• Excessive daytime sleepiness
  • Loud and chronic snoring
  • Pauses in the snoring – often followed by choking or gasping
  • Observed episodes of breathing cessation during sleep
  • Awakening with a dry mouth or sore throat
  • Morning headache
  • Difficulty staying asleep (insomnia)

All snorers don’t necessarily have sleep apnea. For those who do snore, gasp, choke and briefly stop breathing during sleep, their family member or bed partner is more likely to notice. This is because the person affected is usually unaware of these patterns.

Sleep Apnea Detection and Correction

If you suspect sleep apnea to be behind your fatigue, make sure to have your physician rule it out. After evaluating your medical and family histories and performing a physical exam, sleep apnea is ultimately diagnosed from a sleep study performed by a sleep specialist.

Upon a sleep apnea diagnosis, there are a variety of treatment solutions. They include:

  • Lifestyle Changes – These include avoiding alcohol, stopping smoking, losing weight if overweight or obese, sleeping on your side (instead of the back) to keep the throat open and keeping nasal passages open at night with nose sprays, allergy medications or a specially designed spring-loaded bandage.
  • Mouthpiece – A mouthpiece (or oral appliance) is a custom-fitted device made by a dentist or orthodontist that adjusts the lower jaw and tongue to help keep the airway open during sleep.
  • Breathing Devices – Continuous positive airway pressure (CPAP) is the most common treatment for moderate to severe sleep apnea in adults. A CPAP machine uses a mask that fits over the mouth and nose, or just over the nose. The machine gently blows air into the throat to stop the airways from becoming narrowed or blocked during sleep.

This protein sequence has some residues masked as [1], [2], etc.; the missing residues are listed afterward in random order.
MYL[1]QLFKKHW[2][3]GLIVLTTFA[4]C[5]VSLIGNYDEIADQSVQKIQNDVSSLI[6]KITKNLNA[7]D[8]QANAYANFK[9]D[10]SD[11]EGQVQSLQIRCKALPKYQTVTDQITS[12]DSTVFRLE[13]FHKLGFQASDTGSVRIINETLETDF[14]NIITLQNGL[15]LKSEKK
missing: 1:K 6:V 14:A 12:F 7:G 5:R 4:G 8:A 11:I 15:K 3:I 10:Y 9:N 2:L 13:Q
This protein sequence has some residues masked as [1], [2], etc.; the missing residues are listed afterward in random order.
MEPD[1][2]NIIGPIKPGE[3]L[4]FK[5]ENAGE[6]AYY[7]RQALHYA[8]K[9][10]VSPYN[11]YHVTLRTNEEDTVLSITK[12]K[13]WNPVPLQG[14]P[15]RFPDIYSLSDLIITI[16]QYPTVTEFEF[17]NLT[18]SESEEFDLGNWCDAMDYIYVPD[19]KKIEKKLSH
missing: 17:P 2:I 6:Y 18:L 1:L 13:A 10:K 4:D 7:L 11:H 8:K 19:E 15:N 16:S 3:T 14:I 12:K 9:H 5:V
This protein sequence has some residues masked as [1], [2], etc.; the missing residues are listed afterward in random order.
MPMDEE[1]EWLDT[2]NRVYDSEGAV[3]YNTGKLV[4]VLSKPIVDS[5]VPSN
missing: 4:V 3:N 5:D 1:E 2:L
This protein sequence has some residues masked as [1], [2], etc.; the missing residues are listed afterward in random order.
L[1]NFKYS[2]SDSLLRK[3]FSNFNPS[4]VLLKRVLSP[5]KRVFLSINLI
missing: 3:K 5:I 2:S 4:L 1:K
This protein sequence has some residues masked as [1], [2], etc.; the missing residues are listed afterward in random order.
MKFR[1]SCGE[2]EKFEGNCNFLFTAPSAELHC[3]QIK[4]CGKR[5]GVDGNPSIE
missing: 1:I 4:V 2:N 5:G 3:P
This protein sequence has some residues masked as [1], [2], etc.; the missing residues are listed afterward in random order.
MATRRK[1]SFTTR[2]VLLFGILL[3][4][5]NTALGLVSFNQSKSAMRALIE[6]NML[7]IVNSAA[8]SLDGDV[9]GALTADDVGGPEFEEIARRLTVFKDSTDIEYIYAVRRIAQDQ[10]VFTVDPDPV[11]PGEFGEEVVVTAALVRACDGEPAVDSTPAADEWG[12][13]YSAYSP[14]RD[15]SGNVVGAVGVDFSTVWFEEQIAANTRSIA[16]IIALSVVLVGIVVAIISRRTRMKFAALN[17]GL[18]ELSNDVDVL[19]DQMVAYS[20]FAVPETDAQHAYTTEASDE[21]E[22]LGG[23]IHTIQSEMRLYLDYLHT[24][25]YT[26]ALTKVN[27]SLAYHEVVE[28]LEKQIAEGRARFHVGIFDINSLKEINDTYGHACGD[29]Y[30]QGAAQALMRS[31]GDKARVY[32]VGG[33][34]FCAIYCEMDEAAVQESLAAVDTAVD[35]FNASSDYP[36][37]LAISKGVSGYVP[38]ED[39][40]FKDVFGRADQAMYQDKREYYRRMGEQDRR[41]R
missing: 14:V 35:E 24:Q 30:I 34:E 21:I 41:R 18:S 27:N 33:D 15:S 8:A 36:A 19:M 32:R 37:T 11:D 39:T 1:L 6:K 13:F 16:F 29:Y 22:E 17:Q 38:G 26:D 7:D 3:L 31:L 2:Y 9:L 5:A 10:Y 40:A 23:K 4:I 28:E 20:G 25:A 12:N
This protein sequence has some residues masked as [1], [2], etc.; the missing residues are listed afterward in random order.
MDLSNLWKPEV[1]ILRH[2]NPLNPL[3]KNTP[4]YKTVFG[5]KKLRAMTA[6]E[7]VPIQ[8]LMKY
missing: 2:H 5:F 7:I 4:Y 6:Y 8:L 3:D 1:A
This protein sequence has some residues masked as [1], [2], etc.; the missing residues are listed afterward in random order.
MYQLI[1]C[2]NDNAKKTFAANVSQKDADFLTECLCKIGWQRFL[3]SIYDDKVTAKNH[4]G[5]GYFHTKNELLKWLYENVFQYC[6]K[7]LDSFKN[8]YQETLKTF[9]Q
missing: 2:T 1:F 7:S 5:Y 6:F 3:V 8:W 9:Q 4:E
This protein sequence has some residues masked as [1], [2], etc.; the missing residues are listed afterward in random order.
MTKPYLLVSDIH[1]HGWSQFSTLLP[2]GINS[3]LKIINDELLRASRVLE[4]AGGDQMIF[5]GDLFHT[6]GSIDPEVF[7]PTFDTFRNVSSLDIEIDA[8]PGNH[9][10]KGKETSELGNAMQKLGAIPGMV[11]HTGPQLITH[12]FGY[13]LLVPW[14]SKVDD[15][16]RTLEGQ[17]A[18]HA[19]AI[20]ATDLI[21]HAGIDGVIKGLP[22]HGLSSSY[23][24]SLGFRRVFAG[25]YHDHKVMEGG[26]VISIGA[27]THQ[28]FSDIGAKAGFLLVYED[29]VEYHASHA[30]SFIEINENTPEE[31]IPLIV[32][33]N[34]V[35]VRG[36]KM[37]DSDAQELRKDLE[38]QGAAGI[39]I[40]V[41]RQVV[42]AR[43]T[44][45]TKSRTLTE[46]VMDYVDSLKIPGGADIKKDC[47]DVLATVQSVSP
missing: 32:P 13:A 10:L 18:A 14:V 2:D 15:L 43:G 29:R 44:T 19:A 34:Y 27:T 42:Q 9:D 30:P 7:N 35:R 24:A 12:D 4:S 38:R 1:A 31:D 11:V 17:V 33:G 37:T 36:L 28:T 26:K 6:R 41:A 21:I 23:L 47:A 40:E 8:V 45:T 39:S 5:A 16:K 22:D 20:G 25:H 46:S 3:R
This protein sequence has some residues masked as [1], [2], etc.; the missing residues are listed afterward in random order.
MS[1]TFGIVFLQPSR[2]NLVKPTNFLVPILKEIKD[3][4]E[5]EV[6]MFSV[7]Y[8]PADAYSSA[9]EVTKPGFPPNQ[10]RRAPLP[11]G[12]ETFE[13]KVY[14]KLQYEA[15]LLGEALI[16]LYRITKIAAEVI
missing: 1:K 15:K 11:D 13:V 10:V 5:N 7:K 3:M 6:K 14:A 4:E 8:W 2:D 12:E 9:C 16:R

• Surgery – Some people who have sleep apnea require surgery to widen breathing passages. The procedure typically involves removing, shrinking or stiffening excess tissue in the mouth and throat or resetting the lower jaw.

If your fatigue is severe, make sure that sleep apnea is not the culprit. Sleep apnea has not yet been diagnosed in millions of Americans with this disorder and, unfortunately, undiagnosed sleep apnea can have serious consequences. If a sleep study does reveal this condition, the solutions reduce the associated health risks. In addition, treating sleep apnea can also do away with excessive daytime sleepiness.

http://view.mail.health.harvard.edu/?j=fe5a16737d6c00797d14&m=febb15747d630d7a&ls=fe051c747766077d75147775&l=fe57157677630c7b7217&s=fe591c797661017a7414&jb=ffcf14&ju=fe1f16777663027a761376&r=0, Is sleep apnea keeping you awake?, Retrieved June 13, 2010, Harvard Medical School, 2010.

http://www.mayoclinic.com/health/sleep-apnea/ds00148, Sleep Apnea, Retrieved June 13, 2010, Mayo Foundation for Medical Education and Research, 2010.

http://www.nhlbi.nih.gov/health/dci/Diseases/SleepApnea/SleepApnea_WhatIs.html, Sleep Apnea, Retrieved June 13, 2010, National Heart, Lung and Blood Institute, 2010.

http://www.washingtonpost.com/wp-dyn/content/article/2009/06/12/AR2009061203267.html, A Breath of Fresh Sleep, Valerie Strauss, Retrieved June 13, 2010, The Washington Post Company, 2010.